Representatives from Israel, Egypt and Jordan met Sunday in the Red Sea resort town of Sharm el-Sheikh to continue talks on how to defuse an expected escalation in terror attacks with the start of the upcoming Islamic holy month of Ramadan. Delegates from the Palestinian Authority and the United States also attended.
Shin Bet chief Ronen Bar headed the Israeli delegation together with National Security Adviser Tzachi Hanegbi.
During the summit, the State of Israel agreed to a freeze on construction of new housing units in post-1967 areas of the country for the next four months. In addition, Israel agreed to suspend approvals on new settlements for the next six months as well.
Although Israel and the Palestinian Authority made a “joint commitment” to refrain from “unilateral measures,” it’s not clear what the Palestinian Authority committed itself to, if anything.
Egypt’s foreign ministry said in a statement the summit aimed to “support dialogue between the Palestinian and Israeli sides to work to stop unilateral actions and escalation, and break the existing cycle of violence and achieve calm.”
The parties agreed to meet at a later date and establish a “mechanism to curb incitement and violence,” according to a statement issued at the conclusion of the summit.
Ramadan, an annual trigger for increased Palestinian Authority terror attacks on Israelis, is set to begin later in the week.
“We will participate in the meeting to defend the rights of our Palestinian people to freedom and independence,” Hussein Al-Sheikh, Secretary of the Palestine Liberation Organization (PLO)’s Executive Committee, said in an irony-filled statement on Twitter prior to the summit.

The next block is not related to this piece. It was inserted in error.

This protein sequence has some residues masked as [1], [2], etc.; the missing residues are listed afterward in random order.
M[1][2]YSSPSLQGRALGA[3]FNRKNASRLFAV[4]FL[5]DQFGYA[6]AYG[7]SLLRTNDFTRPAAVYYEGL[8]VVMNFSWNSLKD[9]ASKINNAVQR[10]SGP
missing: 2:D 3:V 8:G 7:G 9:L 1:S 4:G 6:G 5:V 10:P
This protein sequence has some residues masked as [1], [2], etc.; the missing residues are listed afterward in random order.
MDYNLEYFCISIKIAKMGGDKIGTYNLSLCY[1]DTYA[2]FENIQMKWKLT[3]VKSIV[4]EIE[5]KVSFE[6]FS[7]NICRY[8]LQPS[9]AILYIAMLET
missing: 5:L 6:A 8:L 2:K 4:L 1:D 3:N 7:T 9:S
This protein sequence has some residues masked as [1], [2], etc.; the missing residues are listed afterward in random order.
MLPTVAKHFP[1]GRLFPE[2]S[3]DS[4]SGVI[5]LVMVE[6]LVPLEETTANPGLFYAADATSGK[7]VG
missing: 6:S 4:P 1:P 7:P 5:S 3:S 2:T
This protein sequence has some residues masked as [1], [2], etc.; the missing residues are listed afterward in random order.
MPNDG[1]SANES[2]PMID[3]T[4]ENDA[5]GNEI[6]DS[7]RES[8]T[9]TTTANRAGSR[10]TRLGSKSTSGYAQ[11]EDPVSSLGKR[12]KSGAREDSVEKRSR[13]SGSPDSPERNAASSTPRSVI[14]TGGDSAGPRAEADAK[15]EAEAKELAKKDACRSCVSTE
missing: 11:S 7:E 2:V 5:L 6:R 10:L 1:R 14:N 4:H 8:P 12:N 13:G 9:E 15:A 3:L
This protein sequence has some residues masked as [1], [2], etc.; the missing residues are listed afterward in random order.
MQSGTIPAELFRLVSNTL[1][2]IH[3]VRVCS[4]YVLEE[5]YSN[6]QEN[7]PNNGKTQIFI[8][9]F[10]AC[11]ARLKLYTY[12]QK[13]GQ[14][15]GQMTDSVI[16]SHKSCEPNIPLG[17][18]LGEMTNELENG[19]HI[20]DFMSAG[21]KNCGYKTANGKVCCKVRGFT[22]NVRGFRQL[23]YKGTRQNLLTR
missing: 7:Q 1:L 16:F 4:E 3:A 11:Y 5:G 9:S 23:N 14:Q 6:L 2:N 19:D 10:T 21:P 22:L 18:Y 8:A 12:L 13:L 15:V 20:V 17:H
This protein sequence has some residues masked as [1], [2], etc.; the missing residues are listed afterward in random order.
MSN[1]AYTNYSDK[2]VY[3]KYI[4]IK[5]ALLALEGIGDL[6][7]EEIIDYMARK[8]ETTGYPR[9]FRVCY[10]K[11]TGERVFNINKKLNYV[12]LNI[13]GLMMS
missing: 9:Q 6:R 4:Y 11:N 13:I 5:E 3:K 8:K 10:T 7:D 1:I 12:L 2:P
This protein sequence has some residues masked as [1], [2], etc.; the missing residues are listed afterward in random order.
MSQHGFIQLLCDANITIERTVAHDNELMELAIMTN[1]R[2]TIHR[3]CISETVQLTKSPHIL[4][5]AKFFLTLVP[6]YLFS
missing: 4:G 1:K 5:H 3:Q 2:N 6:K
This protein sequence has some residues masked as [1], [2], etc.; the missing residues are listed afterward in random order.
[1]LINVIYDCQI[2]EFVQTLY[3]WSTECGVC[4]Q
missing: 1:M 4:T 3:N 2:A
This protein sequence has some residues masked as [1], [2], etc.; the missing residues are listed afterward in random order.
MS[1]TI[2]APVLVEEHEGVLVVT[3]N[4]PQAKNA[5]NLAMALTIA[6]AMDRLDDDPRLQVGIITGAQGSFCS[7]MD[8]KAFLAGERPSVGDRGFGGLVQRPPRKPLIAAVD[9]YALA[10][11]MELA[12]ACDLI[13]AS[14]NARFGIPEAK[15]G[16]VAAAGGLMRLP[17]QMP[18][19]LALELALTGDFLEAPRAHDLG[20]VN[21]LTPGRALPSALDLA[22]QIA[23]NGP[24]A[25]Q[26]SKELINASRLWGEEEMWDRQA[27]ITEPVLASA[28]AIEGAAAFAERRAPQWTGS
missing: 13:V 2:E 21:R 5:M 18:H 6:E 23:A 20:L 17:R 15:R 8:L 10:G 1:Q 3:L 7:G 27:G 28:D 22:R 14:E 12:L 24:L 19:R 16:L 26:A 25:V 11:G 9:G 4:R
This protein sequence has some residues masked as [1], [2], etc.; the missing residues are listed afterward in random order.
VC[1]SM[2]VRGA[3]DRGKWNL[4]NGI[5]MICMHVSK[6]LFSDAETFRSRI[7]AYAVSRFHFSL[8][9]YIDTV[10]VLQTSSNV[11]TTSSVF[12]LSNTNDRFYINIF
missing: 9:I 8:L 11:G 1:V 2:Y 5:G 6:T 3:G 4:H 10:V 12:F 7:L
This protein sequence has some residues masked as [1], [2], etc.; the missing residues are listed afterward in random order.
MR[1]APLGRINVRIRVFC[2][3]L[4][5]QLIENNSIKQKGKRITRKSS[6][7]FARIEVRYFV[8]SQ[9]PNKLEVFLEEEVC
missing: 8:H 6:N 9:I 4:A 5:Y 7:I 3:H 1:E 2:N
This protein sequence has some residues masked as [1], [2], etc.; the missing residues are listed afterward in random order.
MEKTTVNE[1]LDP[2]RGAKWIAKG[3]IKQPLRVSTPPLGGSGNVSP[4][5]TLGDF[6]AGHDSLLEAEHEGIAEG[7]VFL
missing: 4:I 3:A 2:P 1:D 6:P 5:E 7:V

“We will also participate to demand an end to this continuous Israeli aggression against us and to stop all measures and policies that violate our blood, land, property and sanctities,” he wrote.
Last month the parties met in the Jordanian resort town of Aqaba, across the Red Sea from Eilat, together with officials from the United States and the Palestinian Authority.
At the previous meeting, Israel was also pressured into “confidence building measures” aimed at persuading the Palestinian Authority to take its role seriously and work to stop terror attacks on Israelis from its territory. Israel and the Palestinian Authority were to restore their cooperation on security as well — and while the summit was in progress, it became crystal clear just how much effort the Ramallah government made towards preventing terrorist attacks on Israelis.
On Sunday afternoon, a Palestinian Authority terrorist attacked an Israeli couple while their vehicle was passing through the flashpoint village of Huwara near Shechem in Samaria, while the summit was taking place — a replay of a deadly attack on Israelis that took place last month in the same way, in the same place, during the previous summit.
Jewish travelers in Samaria are forced to pass through the dangerous terrorist hotbed because there is no bypass road.
On Sunday – as happened on February 26 — the terrorist walked up to the car in which the couple was sitting and opened fire at point-blank range.
This time, however, the Jewish driver was also armed, and fired back, hitting the terrorist despite his own grievous wounds.
The wounded driver was taken to Beilinson Medical Center in Petach Tikvah with serious wounds; his wife suffered severe anxiety but reportedly was physically unharmed.
The wounded terrorist escaped on foot, dropping his weapon at the site of the attack, but was captured soon after by an IDF officer from the elite Golani Brigade.